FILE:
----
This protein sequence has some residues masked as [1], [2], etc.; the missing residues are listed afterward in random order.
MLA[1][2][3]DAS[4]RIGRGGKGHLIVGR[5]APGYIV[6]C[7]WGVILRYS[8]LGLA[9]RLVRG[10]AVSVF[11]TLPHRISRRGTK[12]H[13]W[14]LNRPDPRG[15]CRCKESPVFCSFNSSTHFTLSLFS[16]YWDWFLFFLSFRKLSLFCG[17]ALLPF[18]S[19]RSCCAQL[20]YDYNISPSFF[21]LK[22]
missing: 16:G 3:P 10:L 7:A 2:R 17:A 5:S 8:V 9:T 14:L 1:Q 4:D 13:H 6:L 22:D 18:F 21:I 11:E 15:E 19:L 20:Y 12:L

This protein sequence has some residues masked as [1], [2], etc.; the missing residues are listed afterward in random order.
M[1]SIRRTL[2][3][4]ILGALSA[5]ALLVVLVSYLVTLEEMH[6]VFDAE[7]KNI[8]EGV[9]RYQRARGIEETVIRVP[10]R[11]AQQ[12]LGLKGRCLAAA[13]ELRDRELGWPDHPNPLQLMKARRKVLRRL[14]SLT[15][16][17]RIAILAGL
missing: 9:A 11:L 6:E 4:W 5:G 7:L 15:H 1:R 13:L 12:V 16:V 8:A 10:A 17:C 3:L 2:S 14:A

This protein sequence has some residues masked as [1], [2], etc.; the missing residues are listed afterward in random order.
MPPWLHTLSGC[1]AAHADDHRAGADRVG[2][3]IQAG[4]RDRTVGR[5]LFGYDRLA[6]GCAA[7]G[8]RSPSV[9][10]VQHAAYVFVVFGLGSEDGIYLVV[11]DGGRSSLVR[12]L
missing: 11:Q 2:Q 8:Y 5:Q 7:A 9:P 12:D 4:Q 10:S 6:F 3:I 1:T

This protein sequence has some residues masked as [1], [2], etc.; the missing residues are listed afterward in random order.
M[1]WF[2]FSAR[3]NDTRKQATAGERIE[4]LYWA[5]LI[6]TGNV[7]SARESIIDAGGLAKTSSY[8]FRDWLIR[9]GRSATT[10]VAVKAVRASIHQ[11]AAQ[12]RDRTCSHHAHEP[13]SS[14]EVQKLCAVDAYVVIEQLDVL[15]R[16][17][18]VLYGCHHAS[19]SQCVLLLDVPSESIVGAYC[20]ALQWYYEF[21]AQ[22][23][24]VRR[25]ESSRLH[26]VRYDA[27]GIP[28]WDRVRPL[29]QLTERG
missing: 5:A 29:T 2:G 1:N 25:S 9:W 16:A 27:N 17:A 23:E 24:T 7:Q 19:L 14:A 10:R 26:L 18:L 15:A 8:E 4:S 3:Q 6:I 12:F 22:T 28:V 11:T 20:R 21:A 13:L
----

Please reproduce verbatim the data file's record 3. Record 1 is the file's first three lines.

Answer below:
This protein sequence has some residues masked as [1], [2], etc.; the missing residues are listed afterward in random order.
MPPWLHTLSGC[1]AAHADDHRAGADRVG[2][3]IQAG[4]RDRTVGR[5]LFGYDRLA[6]GCAA[7]G[8]RSPSV[9][10]VQHAAYVFVVFGLGSEDGIYLVV[11]DGGRSSLVR[12]L
missing: 11:Q 2:Q 8:Y 5:Q 7:A 9:P 12:D 4:Q 10:S 6:F 3:I 1:T